Criminal charges against Russian workers who caused Proton failure

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The three Russian technicians and their supervisor whose sloppy work caused the spectacular 2013 crash of a Proton rocket immediately after launch have now been indicted on criminal charges and will face trial.

According to investigators, Grishin, Nikolayev and Gudkova in 2011 were tasked with installing the angular rate sensors on the Proton rocket that are responsible for yaw control. “As a result of their violation of technical discipline envisaged by engineering and technological documentation, these sensors were installed incorrectly / at 180 degrees from their correct position/,” Markin said.

The installation error accounted for the vehicle’s wild trajectory, causing its crash and destruction. During the investigation, Grishin and Nikolayev partly admitted their guilt in committing the crime, he said.

In his turn, Nasibulin guided by the fact that over a long time no violations had been found during the installation process and also amid the job cuts withdrew the control operation from a respective list. He did not monitor the process and the sensors were installed without the due control.

Note that they didn’t sabotage anything intentionally. They only did bad work. In the U.S. such incompetence would certainly get them fired, but no one would dream of prosecuting them under these circumstances. It appears that Putin’s government has decided to make them scapegoats and an example to everyone else: Do your work right or else!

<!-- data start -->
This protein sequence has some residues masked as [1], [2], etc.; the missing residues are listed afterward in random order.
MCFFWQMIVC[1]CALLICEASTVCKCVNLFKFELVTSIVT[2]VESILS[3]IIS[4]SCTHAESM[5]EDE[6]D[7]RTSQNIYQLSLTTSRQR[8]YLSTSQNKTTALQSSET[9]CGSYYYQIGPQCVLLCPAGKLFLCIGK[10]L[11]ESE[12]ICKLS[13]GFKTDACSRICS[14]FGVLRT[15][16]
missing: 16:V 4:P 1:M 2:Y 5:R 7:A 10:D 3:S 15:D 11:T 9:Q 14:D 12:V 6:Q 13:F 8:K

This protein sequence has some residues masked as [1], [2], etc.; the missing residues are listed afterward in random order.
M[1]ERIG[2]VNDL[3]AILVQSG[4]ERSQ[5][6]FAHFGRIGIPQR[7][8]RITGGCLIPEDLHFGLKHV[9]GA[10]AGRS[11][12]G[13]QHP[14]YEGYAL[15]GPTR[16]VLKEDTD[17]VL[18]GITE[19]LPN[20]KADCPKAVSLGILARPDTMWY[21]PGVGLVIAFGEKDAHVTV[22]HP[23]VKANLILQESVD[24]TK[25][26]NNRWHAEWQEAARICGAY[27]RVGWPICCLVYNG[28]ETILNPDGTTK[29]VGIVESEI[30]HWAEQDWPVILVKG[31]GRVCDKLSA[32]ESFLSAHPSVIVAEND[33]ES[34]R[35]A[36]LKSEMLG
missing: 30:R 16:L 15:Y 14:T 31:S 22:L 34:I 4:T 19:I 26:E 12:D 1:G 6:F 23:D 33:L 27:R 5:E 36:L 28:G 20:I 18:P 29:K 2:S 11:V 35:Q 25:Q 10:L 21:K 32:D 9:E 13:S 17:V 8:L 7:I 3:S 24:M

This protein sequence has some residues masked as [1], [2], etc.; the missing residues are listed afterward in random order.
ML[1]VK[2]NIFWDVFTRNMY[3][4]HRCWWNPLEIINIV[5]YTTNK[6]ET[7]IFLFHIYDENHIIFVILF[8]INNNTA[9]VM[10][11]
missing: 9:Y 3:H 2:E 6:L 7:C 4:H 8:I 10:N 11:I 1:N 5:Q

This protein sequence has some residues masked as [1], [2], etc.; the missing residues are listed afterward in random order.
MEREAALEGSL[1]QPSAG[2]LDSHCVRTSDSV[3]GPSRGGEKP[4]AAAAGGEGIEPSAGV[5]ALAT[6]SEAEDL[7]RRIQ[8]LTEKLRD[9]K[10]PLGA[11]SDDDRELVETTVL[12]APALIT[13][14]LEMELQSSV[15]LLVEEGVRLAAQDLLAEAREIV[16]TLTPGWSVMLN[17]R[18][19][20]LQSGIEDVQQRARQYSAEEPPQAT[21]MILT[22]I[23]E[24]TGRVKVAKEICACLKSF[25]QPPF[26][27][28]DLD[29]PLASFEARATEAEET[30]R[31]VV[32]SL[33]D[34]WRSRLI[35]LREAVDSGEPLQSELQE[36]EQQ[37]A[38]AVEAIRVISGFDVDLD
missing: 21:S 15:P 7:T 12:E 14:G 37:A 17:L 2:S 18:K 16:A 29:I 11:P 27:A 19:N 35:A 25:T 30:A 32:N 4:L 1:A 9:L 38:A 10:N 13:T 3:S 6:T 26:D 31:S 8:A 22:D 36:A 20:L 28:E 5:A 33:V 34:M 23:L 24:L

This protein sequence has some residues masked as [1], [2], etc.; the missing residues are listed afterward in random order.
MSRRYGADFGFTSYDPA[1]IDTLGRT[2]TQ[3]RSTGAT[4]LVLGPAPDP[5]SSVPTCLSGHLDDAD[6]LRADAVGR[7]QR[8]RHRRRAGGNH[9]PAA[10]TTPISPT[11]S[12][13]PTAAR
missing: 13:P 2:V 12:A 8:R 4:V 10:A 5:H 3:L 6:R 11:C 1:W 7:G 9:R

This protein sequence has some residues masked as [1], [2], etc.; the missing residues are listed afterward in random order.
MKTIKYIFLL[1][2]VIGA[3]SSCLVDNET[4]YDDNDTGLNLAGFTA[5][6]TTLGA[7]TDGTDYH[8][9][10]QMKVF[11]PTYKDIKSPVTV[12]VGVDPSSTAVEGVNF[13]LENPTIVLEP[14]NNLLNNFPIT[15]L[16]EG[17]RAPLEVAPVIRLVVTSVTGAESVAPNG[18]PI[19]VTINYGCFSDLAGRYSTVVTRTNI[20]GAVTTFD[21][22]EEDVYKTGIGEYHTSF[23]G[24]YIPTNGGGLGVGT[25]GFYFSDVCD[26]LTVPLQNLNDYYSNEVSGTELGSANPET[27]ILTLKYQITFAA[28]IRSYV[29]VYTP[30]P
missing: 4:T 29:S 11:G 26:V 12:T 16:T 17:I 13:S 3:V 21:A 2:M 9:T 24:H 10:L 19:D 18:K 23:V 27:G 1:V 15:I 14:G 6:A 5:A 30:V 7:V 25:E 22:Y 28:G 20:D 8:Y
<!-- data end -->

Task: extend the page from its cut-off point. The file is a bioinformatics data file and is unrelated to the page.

Along these lines, Russian government officials have also indicated they are considering imposing fines on manufacturers for any future failures or delays.

Both the criminal indictments and the fines would surely work to prevent further disasters. They will also work very effectively in preventing any risk-taking or innovation from anyone. Who wants to build something new and untested if there is a strong possibility its failure will get you in prison?

Do not expect much creativity from the Russian aerospace industry in the coming years.



  • Why prey tell didn’t the designers design the sensor with three fastners arranged in a triangle so that the sensor could not be mounted the wrong way in the first place? They ignored the true phrasing of Murphy’s law, which is “If there are two or more ways to do something and one of them will lead to total diaster, they som technichian will do it that way.” Don’t blame the techs for bad design.

  • PeterF

    Or at least a “This end up” sticker.
    Of course that only works if the technician can read and cares what it says. ref: “A Christmas Story” when the “Major Award” is delivered.

  • David M. Cook

    Didn’t the Stardust mission have the same type of failure? This probe was supposed to open a parachute and then be snatched in mid-air by a helicopter. As I understand it, the G-sensor was mounted upside down and, unable to detect the increasing gravity, did not pop the ‘chute. Happens to the best of us. Perhaps if the Soviet (I mean Russian) government paid it’s workers something more than starvation wages their performance would improve. Just sayin’!

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